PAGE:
Our research goal is to optimise the operations of a factory around this flexibility. We compute a production plan that adapts to price forecasts, but also flexibility levers that adjust this plan to react to unexpected price changes. We propose the unifying concept of reservoir to provide sufficiently good models for the plant’s processes.

Nevertheless, this methodology implies to have frequent production plan changes, which directly impacts the workers, as they may be asked to follow barely predictable schedules. This has a significant detrimental effect on their quality of life. As a consequence, the human aspect of flexibility must also be considered: we seek for production plans that consider both workforce and energy costs, and we then assign workers to work shifts while ensuring their well-being. This HR orientation is the most innovative contribution of this research project.

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Modelling the industrial flexibility from the electricity consumption and HR points of view (21 April 2017, COMEX)

Electro-intensive companies are very sensitive to electricity price variations. This is why flexibility is very important to them: they adapt their production to the price fluctuations, and can thus decrease their costs by a large amount. However, most studies of flexibility tend to ignore the human aspect of flexibility. Our approach reconciles both aspects: electricity costs and human resources management.

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A Journey through Julia (17 November 2016, Geeks anonymes; 17 May 2017, IEEE Student Branch Liège)

Julia is a programming language that aims at being both dynamic and fast — and it does so. This small journey will take you from some guiding principles in Julia (those that make it fast), and then to the many packages the community created, so that you can make the most of it without spending hours in the documentation.

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Posters

RAL - Reinforcement Active Learning for Network Traffic Monitoring and Analysis (11 August 2020, SIGCOMM)

Network-traffic data usually arrives in the form of a data stream. Online monitoring systems need to handle the incoming samples sequentially and quickly. These systems regularly need to get access to ground-truth data to understand the current state of the application they are monitoring, as well as to adapt the monitoring application itself. However, with in-the-wild network-monitoring scenarios, we often face the challenge of limited availability of such data. We introduce RAL, a novel stream-based, active-learning approach, which improves the ground-truth gathering process by dynamically selecting the most beneficial measurements, in particular for model-learning purposes.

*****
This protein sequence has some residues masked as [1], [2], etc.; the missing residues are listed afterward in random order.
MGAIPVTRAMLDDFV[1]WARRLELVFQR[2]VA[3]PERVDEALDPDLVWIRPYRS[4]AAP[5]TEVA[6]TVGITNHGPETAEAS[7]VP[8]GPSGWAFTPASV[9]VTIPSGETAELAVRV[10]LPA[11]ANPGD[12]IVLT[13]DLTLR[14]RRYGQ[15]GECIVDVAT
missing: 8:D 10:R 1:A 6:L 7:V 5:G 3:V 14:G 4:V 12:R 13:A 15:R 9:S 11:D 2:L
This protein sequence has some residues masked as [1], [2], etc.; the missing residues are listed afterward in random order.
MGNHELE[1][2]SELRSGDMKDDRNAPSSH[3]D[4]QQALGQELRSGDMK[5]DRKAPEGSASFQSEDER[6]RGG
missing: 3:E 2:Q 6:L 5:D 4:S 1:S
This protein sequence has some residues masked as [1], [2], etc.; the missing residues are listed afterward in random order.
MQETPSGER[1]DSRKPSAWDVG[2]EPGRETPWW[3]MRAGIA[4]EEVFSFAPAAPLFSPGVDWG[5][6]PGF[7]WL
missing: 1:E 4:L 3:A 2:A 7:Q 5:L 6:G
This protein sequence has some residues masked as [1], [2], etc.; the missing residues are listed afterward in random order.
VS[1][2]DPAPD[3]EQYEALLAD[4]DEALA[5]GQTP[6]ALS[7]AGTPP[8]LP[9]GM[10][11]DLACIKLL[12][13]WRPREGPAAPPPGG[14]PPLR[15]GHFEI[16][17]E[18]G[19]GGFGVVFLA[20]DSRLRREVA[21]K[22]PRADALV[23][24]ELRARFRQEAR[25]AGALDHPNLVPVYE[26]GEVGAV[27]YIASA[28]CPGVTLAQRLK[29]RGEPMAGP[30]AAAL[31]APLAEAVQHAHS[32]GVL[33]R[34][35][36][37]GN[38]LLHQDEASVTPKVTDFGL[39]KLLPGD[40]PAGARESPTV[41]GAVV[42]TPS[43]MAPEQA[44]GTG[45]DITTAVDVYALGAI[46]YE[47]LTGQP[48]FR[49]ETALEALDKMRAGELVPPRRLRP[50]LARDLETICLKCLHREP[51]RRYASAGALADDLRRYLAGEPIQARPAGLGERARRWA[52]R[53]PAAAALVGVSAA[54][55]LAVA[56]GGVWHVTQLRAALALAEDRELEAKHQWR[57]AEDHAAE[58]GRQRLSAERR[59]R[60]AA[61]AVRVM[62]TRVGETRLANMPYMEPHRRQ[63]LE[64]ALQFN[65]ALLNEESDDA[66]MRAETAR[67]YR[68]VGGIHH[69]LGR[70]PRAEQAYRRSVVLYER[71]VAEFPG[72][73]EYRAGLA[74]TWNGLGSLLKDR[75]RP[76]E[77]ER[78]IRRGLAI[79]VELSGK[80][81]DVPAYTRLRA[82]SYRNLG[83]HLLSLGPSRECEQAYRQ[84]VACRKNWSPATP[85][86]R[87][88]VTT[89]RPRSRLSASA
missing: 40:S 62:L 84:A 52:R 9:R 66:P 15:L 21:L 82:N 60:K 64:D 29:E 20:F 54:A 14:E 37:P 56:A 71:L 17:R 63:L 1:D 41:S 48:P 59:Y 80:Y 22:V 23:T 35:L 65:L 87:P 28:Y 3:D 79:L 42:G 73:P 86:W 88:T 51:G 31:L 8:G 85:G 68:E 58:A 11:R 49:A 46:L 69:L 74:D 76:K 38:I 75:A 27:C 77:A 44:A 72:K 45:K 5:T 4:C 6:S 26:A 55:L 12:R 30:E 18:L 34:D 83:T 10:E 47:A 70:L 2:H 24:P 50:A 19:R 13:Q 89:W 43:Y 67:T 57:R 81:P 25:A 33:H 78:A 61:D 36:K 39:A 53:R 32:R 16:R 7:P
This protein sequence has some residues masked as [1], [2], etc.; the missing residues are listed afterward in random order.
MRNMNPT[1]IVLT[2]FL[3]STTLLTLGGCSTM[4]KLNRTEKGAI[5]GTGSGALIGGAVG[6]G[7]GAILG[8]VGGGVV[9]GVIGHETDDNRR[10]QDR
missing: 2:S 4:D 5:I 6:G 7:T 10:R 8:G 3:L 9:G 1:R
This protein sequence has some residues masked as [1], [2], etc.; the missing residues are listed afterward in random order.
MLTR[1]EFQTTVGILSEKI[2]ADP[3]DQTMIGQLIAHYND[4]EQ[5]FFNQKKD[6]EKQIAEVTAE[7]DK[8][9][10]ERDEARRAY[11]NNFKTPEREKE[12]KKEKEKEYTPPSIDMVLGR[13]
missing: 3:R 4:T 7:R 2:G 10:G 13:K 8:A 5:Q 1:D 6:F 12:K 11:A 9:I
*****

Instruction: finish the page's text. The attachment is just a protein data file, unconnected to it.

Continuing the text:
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Network routing considers the problem of finding one or multiple paths to transfer packets from their source to their destination, ideally making the best use of the available resources (for instance, by minimising the congestion in the network). Oblivious routing is a technique that generates static routing schemes that are independent of the traffic, but still have strong theoretical guarantees about its performance (for instance, measured by link congestion). This work presents a numerical study of oblivious routing, in both synthetic and realistic networks. It also contains a novel extension to link failures, to which the routing should be immunised.

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Oblivious Routing: Worst-Case Routing is not Breaking the Internet’s Legs (25 June 2018, TMA)

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Characterising industrial sites’ flexibility with reservoir models (29 August 2017)

Electro-intensive industrial sites are very dependent on electricity prices to remain competitive. Nevertheless, they can often tune their processes in order to decrease their electricity consumption during the most critical periods, for example by using decision support systems based on mathematical modelling of their processes. Our goal is to estimate the flexibility potential of a complete site, not to tune each process very precisely.

To this end, we propose a generic paradigm to help conceiving such models: reservoirs are the basic building block, which allows for great expressiveness while being close to the physics. More specifically, we do not need very precise models for our purposes, but ones that can be efficiently included in optimisation models.

Our first results show that the obtained reservoir models can give sufficiently good approximations for metallurgical and other processes.